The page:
Roosevelt granted a small chortle and smiled.

‘I suspect you are right, Mr. Cherrie. He indeed may need less than the rest of us to sustain such a small frame, but my god, his fortitude is downright Herculean. He handles malaria in much the way many a man in the city would handle an annoying but innocuous cough.’, said Roosevelt.

‘I for one think him rather foolhardy. What difference does it make if he maps and charts a remote river when balanced against the lives of his men.’, said Kermit.

Roosevelt loved his boy, but he couldn’t stand his bearing at times. It wasn’t just Kermit. He often lamented the ease and comfort they were so often afforded, but these were concerns long settled and he knew there was a point. Moreso he knew that some of this, if not all came from a concern for himself. 

‘We elected to come on this mission and like you I can become, from time to time, somewhat frustrated by the Colonel’s singleminded focus. But we must hold. If we fracture fully we will all fail. Besides, I’m not as old and infirm as you might think.’, said Roosevelt. 

Through the night discussion grew of the concerns and tensions of the traveling party. Separate conversations weighing similar concerns against opposing consideration. The Roosevelt party wishing to prioritize survival and the Rondon men knowing that there was only one way out and wondering how to placate the needs of the great man. 

‘What does he become so agitated about, sir. If you don’t mind me asking.’, said Gustavo. 

‘I don’t mind. I suspect his concerns are concerns we’ve all had in due course.’

Gustavo lay in the dark always aware that there were native people hiding in the forest prepared to descend on the unprepared party. Talking into the night gave him comfort in the small ball of light amidst the crushing dark.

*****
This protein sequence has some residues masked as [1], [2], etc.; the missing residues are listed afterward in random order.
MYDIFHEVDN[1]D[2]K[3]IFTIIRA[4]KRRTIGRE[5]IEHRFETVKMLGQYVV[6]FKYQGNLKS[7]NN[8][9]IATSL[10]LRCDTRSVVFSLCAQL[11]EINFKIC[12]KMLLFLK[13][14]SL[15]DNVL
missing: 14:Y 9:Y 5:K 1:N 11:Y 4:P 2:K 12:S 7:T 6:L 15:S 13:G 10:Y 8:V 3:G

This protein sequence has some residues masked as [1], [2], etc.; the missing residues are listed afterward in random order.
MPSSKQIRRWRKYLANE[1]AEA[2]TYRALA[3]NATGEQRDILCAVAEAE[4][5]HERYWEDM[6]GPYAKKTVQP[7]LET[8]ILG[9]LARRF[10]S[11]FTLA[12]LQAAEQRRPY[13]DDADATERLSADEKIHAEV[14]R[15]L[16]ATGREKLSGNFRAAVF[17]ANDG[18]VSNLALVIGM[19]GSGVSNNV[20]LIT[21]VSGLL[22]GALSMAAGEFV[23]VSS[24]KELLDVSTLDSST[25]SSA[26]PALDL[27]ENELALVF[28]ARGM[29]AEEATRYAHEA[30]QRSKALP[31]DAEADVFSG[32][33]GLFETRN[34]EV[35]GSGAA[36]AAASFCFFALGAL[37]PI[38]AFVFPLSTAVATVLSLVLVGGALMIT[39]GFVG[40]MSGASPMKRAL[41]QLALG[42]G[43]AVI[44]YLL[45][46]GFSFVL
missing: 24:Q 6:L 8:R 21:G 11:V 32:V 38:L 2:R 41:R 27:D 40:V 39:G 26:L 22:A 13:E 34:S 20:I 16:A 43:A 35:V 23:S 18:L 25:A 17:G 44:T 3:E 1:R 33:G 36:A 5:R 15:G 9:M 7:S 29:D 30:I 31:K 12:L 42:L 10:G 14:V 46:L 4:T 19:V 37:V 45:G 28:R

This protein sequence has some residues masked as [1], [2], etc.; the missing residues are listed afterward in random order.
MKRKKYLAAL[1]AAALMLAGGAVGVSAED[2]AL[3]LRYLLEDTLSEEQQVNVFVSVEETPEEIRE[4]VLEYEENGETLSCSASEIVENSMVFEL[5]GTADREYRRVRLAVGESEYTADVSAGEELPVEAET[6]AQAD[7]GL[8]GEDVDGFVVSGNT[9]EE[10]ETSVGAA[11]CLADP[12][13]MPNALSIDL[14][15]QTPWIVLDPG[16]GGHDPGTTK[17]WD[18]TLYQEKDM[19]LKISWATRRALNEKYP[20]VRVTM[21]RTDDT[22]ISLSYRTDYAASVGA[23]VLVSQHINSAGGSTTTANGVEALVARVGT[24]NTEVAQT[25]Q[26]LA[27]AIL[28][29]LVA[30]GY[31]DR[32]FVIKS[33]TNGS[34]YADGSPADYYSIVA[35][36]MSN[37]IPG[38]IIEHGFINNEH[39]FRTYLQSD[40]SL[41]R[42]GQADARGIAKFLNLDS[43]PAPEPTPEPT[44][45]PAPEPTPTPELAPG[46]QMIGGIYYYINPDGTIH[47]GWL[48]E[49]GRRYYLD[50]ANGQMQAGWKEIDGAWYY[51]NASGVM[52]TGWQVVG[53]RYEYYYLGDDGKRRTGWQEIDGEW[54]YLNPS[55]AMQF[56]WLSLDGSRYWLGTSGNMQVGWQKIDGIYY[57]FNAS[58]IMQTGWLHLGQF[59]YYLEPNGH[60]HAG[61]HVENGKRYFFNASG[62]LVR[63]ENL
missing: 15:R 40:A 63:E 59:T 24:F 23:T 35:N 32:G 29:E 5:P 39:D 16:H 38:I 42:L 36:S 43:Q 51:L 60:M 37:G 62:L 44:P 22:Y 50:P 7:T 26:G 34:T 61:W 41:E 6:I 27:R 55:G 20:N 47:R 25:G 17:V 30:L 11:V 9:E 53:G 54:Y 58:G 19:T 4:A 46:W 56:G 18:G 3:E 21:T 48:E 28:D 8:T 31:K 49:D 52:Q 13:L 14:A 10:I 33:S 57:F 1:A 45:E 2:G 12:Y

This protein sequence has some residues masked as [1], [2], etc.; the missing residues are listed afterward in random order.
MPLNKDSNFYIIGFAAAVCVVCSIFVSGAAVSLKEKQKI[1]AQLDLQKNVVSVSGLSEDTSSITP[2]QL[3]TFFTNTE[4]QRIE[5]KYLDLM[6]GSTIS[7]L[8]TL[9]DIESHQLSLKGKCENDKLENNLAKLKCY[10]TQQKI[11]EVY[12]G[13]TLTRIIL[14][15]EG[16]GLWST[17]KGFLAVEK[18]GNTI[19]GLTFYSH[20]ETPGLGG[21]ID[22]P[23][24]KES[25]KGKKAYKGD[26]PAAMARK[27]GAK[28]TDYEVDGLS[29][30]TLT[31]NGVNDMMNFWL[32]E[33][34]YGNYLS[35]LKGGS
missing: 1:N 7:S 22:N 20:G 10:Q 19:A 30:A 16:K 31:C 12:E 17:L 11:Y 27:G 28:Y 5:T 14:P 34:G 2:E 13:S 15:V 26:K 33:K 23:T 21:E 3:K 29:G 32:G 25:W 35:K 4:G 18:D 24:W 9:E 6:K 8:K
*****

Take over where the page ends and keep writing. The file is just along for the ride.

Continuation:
‘He is pleading the priority of the mission. He is of the mind that we should abandon our stated goals and merely seek the most expeditious route to civilization. Today he went so far as to suggest that we abandon the river and stop wasting days crafting new canoes. He says he is worried for his party.’

Gustavo considered the sentiment and found a good deal to agree with. But he was a Rondon man and knew to tread lightly in areas suggesting retreat. 

‘What was your reply, sir.’

‘I understood his concerns. He is with men who would not be here at all of their own volition. I respect his generosity of spirit and sense of responsibility. At this point however I sincerely believe we are making the best time that is safe and responsible and that we should continue to explore and document new flora and creatures and we might as well map judiciously as we are taking the journey.’ 

Gustavo had seen this before, men who were frightened by the mission who wished to influence Col. Rondon. But this case was indeed special. America was a new player on the world scene and no one more typified the American spirit than this man. Whether it came from within or was an accident of birth, he was the face of a new world and it was hard to properly calibrate his true weight in the scope of history.